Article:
To adjust for this issue – again, as noted in The Wages of Wins — we can examine how many standard deviations a player is above (or below) the mean at his position. For example, in 2002-03 Kevin Garnett posted a 0.443 WP48. The standard deviation of WP48 for a power forward is 0.110.  Consequently, Garnett was 3.11 standard deviations above average (average WP48 is 0.100). 

To put this in perspective, Michael Jordan – in 1990-91 – posted a 0.437 WP48.  If we compare WP48 numbers, KG’s 2002-03 season looks slightly better.  However, the standard deviation of WP48 for a shooting guard is only 0.092.  So Jordan’s performance that season was 3.65 standard deviations above average.  One should note that this wasn’t even Jordan’s best season. In 1988-89 MJ was 4.18 standard deviations above the average shooting guard.  Since 1977-78, only Magic Johnson in 1982-83 managed to perform four standard deviations above the average at his position (Magic’s mark that year was 4.02).  In fact, if we look at the past thirty years, only Magic and Jordan managed to post marks that were 3.5 standard deviations above average (Magic did this six times, Jordan did this three times).

Well, at least that was true until last year.  As the following table reveals, this past year both Chris Paul and LeBron James surpassed the 3.5 mark.

Rank

Player

Standard Deviations Above Average

1

Chris Paul (2008-09)

3.68

2

LeBron James (2008-09)

3.50

3

Kevin Garnett (2004-05)

3.18

4

Shawn Marion (2000-01)

3.16

5

Jason Kidd (2006-07)

3.12

6

Kevin Garnett (2002-03)

3.11

7

Kevin Garnett (2003-04)

3.08

8

Ben Wallace (2002-03)

3.06

9

Chris Paul (2007-08)

3.02

10

Kevin Garnett (2005-06)

2.94

So if we consider how far a player statistically surpasses the average productivity at his position, both CP3 and King James this past season offered the best performance across the past decade.  In fact, one has to go back to the 1990-91 season to find a player who performed at the level of Paul and James in 2008-09.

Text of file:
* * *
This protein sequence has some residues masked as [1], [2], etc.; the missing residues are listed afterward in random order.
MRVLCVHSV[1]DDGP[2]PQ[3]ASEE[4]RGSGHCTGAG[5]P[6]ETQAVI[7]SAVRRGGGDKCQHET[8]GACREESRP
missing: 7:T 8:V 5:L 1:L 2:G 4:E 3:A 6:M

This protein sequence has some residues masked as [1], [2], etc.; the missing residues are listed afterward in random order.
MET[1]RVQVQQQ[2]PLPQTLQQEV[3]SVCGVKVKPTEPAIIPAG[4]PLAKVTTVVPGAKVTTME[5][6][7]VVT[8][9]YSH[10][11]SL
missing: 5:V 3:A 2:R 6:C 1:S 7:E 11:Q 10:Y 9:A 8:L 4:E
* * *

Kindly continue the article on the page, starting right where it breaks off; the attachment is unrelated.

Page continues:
Let me close by briefly commenting on Kobe Bryant. Dwyer argues that what Kobe did in 2005-06 ranks in the top 10; and if we focus on scoring (or PERs) that might be true.  Kobe’s WP48 in 2005-06, though, was only 0.203; or only 1.12 standard deviations above average.  And that wasn’t even Kobe’s best season. In 2002-03, Kobe posted a 0.260 WP48, a mark that was only 1.73 standard deviations above average.

Kobe is often compared to Jordan.  However, when we compare Kobe to MJ – via Wins Produced, WP48, or SDAA – it’s clear that Kobe is not like Mike.  Kobe is more like MJ Lite.  Or perhaps, MJ Very Lite.

– DJ

The WoW Journal Comments Policy

Our research on the NBA was summarized HERE.

The Technical Notes at wagesofwins.com provides substantially more information on the published research behind Wins Produced and Win Score

Wins Produced, Win Score, and PAWSmin are also discussed in the following posts:

Simple Models of Player Performance

Wins Produced vs. Win Score

What Wins Produced Says and What It Does Not Say

Introducing PAWSmin — and a Defense of Box Score Statistics

Finally, A Guide to Evaluating Models contains useful hints on how to interpret and evaluate statistical models.